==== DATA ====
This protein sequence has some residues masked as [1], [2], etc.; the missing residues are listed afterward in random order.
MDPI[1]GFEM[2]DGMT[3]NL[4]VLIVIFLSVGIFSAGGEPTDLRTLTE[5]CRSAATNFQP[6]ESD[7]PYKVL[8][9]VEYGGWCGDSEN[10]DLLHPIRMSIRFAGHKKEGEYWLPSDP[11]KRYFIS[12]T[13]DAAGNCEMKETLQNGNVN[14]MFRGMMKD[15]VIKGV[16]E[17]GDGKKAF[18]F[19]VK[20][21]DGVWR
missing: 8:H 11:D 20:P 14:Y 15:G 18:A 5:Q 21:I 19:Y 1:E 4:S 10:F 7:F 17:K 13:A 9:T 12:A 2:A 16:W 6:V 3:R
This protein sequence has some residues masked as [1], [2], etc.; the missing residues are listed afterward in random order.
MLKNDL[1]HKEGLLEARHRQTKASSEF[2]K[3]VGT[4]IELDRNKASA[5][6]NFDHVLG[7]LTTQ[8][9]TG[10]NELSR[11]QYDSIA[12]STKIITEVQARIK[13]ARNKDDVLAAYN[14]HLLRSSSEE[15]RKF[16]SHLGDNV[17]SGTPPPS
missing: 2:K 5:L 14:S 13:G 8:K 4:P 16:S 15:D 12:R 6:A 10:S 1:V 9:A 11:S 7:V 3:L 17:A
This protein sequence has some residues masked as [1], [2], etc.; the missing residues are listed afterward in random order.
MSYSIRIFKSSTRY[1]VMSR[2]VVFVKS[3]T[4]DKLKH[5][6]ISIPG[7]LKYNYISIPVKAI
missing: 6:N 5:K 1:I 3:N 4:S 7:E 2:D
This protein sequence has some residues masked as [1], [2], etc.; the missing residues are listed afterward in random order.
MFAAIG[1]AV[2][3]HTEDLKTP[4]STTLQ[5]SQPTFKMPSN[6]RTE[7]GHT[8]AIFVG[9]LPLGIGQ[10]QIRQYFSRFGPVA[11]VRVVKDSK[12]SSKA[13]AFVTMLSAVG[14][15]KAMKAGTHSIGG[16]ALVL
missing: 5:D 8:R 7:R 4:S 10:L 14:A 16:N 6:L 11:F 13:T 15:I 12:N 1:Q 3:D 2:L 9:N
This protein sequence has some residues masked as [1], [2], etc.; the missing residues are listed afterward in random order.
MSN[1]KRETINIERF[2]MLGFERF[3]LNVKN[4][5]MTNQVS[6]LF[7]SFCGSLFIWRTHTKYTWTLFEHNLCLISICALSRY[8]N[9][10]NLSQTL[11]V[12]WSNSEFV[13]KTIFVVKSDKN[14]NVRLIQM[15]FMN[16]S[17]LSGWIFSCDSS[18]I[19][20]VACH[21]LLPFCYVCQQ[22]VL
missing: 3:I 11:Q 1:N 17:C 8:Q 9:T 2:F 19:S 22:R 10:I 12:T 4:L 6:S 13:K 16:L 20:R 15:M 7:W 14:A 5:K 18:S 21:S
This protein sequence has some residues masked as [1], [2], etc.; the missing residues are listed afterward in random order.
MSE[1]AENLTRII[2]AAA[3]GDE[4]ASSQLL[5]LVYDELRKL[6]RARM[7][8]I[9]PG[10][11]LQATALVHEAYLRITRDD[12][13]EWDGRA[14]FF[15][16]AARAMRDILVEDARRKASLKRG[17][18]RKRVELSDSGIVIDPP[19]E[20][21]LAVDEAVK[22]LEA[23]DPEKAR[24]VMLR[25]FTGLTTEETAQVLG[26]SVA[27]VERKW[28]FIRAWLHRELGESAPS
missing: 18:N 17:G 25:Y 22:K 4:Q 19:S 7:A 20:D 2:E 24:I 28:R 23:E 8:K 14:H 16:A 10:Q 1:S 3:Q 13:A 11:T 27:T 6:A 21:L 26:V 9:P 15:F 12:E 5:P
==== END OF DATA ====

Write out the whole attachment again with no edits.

This protein sequence has some residues masked as [1], [2], etc.; the missing residues are listed afterward in random order.
MDPI[1]GFEM[2]DGMT[3]NL[4]VLIVIFLSVGIFSAGGEPTDLRTLTE[5]CRSAATNFQP[6]ESD[7]PYKVL[8][9]VEYGGWCGDSEN[10]DLLHPIRMSIRFAGHKKEGEYWLPSDP[11]KRYFIS[12]T[13]DAAGNCEMKETLQNGNVN[14]MFRGMMKD[15]VIKGV[16]E[17]GDGKKAF[18]F[19]VK[20][21]DGVWR
missing: 8:H 11:D 20:P 14:Y 15:G 18:A 5:Q 21:I 19:Y 1:E 4:S 10:F 7:F 17:K 13:A 9:T 12:A 2:A 16:W 6:V 3:R
This protein sequence has some residues masked as [1], [2], etc.; the missing residues are listed afterward in random order.
MLKNDL[1]HKEGLLEARHRQTKASSEF[2]K[3]VGT[4]IELDRNKASA[5][6]NFDHVLG[7]LTTQ[8][9]TG[10]NELSR[11]QYDSIA[12]STKIITEVQARIK[13]ARNKDDVLAAYN[14]HLLRSSSEE[15]RKF[16]SHLGDNV[17]SGTPPPS
missing: 2:K 5:L 14:S 13:G 8:K 4:P 16:S 15:D 12:R 6:A 10:S 1:V 9:A 11:S 7:V 3:L 17:A
This protein sequence has some residues masked as [1], [2], etc.; the missing residues are listed afterward in random order.
MSYSIRIFKSSTRY[1]VMSR[2]VVFVKS[3]T[4]DKLKH[5][6]ISIPG[7]LKYNYISIPVKAI
missing: 6:N 5:K 1:I 3:N 4:S 7:E 2:D
This protein sequence has some residues masked as [1], [2], etc.; the missing residues are listed afterward in random order.
MFAAIG[1]AV[2][3]HTEDLKTP[4]STTLQ[5]SQPTFKMPSN[6]RTE[7]GHT[8]AIFVG[9]LPLGIGQ[10]QIRQYFSRFGPVA[11]VRVVKDSK[12]SSKA[13]AFVTMLSAVG[14][15]KAMKAGTHSIGG[16]ALVL
missing: 5:D 8:R 7:R 4:S 10:L 14:A 16:N 6:L 11:F 13:T 15:I 12:N 1:Q 3:D 2:L 9:N
This protein sequence has some residues masked as [1], [2], etc.; the missing residues are listed afterward in random order.
MSN[1]KRETINIERF[2]MLGFERF[3]LNVKN[4][5]MTNQVS[6]LF[7]SFCGSLFIWRTHTKYTWTLFEHNLCLISICALSRY[8]N[9][10]NLSQTL[11]V[12]WSNSEFV[13]KTIFVVKSDKN[14]NVRLIQM[15]FMN[16]S[17]LSGWIFSCDSS[18]I[19][20]VACH[21]LLPFCYVCQQ[22]VL
missing: 3:I 11:Q 1:N 17:C 8:Q 9:T 2:F 19:S 22:R 10:I 12:T 4:L 6:S 13:K 16:L 20:R 15:M 7:W 14:A 5:K 18:S 21:S
This protein sequence has some residues masked as [1], [2], etc.; the missing residues are listed afterward in random order.
MSE[1]AENLTRII[2]AAA[3]GDE[4]ASSQLL[5]LVYDELRKL[6]RARM[7][8]I[9]PG[10][11]LQATALVHEAYLRITRDD[12][13]EWDGRA[14]FF[15][16]AARAMRDILVEDARRKASLKRG[17][18]RKRVELSDSGIVIDPP[19]E[20][21]LAVDEAVK[22]LEA[23]DPEKAR[24]VMLR[25]FTGLTTEETAQVLG[26]SVA[27]VERKW[28]FIRAWLHRELGESAPS
missing: 18:N 17:G 25:Y 22:K 4:Q 19:S 7:A 20:D 2:E 24:I 28:R 23:E 8:K 14:H 16:A 10:Q 1:S 3:Q 13:A 11:T 27:T 6:A 21:L 26:V 9:P 15:F 12:E 5:P